The CAPTAIN Detector and Physics Program
The Cryogenic Apparatus for Precision Tests of Argon Interactions with Neutrinos (CAPTAIN) program is designed to make measurements of scientific importance to long-baseline neutrino physics and physics topics that will be explored by large underground detectors. The CAPTAIN detector is a liquid argon TPC deployed in a portable and evacuable cryostat. Five tons of liquid argon are instrumented with a 2,000 channel liquid argon TPC and a photon detection system. Subsequent to the commissioning phase, the detector will collect data in a high-energy neutron beamline that is part of the Los Alamos Neutron Science Center to measure cross-sections of spallation products that are backgrounds to measurements of neutrinos from a supernova burst, cross-sections of events that mimic the electron neutrino appearance signal in long-baseline neutrino physics and neutron signatures to constrain neutrino energy reconstruction in LBNE's long-baseline program. Subsequent to the neutron running, the CAPTAIN detector will be moved to a neutrino source. Two possibilities are an on-axis run in the NuMI beamline at FNAL and a run in the neutrino source produced by the SNS. An on-axis run at NuMI produces more than one million events of interest in a two or three year run at neutrino energies between 1 and 10 GeV - complementary to the MicroBooNE experiment, which will measure similar interactions at a lower energy range - 0.5 to 2 GeV. At the SNS the neutrinos result from the decays of stopped positively charged pions and muons yielding a broad spectrum up to 50 MeV. If located close to the spallation target, CAPTAIN can detect several thousand events per year in the same neutrino energy regime where neutrinos from a supernova burst are. Measurements at the SNS yield a first measurement of the cross-section of neutrinos on argon in this important energy regime.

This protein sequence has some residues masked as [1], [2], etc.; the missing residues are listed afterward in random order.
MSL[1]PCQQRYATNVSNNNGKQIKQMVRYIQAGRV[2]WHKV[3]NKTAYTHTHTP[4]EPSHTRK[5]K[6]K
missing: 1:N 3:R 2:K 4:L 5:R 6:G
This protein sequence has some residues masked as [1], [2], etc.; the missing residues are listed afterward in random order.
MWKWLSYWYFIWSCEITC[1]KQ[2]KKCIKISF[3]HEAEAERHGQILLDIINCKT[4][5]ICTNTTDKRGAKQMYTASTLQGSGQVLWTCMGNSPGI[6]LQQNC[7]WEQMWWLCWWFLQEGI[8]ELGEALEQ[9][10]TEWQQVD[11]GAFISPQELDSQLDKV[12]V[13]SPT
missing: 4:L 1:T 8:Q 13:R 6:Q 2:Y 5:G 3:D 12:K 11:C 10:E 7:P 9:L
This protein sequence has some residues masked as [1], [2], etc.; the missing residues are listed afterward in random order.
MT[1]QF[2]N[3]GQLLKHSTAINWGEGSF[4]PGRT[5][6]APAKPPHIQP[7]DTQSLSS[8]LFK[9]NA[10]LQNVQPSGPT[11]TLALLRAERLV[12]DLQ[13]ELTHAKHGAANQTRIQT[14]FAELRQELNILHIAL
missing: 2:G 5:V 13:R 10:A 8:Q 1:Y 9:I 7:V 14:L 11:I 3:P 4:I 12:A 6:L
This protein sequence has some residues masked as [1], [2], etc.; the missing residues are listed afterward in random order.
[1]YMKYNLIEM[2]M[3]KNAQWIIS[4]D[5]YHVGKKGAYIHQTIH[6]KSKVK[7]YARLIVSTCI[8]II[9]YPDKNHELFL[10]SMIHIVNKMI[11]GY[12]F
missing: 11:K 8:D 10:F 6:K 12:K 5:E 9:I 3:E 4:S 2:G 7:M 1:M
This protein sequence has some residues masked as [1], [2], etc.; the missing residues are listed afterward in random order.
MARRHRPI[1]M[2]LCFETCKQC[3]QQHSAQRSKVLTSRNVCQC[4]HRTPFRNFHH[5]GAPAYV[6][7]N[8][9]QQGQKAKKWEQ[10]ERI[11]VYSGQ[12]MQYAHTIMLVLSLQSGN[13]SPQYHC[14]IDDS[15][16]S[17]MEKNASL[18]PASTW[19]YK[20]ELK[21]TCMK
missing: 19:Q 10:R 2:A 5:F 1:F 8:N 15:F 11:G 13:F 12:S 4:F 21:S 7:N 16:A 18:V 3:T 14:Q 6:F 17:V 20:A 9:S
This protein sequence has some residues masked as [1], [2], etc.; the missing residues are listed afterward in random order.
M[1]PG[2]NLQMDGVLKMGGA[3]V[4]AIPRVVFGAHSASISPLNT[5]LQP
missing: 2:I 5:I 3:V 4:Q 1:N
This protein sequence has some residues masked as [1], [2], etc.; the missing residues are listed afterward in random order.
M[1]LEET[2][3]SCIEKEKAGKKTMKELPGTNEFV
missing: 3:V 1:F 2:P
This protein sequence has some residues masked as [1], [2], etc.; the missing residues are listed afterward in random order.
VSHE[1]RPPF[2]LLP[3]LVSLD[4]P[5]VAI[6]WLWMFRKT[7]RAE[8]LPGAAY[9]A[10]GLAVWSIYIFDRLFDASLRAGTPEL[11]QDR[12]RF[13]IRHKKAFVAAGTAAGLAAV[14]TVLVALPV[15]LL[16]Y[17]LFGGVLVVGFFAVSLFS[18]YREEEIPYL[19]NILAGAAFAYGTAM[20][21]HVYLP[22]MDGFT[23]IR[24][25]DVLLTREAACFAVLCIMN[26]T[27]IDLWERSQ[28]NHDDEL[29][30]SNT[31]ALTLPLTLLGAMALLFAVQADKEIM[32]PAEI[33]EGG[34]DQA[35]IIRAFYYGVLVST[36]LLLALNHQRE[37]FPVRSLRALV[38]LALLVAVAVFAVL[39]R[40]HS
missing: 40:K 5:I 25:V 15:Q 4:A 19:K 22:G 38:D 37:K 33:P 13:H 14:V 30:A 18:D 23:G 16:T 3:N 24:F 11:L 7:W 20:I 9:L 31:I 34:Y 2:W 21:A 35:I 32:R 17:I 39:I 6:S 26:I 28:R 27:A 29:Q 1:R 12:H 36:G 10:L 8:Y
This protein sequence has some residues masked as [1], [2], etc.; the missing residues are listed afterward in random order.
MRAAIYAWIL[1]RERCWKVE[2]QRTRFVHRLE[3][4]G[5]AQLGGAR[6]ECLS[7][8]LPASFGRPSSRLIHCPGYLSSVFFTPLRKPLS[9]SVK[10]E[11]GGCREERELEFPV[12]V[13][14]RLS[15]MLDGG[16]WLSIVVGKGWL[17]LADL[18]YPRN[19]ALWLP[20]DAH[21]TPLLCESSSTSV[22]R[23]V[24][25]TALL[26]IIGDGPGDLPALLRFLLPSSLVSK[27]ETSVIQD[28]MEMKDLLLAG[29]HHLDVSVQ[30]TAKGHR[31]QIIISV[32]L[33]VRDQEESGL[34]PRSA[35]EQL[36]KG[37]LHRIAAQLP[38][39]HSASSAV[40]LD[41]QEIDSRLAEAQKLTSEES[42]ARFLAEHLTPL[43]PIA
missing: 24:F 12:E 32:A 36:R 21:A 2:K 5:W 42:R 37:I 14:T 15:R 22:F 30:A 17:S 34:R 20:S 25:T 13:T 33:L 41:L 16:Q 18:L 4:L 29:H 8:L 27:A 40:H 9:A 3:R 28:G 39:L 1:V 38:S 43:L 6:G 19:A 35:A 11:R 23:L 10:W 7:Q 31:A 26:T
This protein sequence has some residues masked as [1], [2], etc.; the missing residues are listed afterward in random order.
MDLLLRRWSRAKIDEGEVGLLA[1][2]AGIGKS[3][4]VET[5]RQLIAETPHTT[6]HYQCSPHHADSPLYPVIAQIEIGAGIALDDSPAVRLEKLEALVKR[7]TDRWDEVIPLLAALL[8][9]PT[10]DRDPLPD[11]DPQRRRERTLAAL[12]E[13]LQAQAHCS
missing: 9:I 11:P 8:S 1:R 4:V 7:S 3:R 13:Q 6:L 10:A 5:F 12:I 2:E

Szydagis, Matthew M., "The CAPTAIN Detector and Physics Program" (2013). Physics Faculty Scholarship. 22.
Lead author: Hans Berns
Corresponding author: Christopher Mauger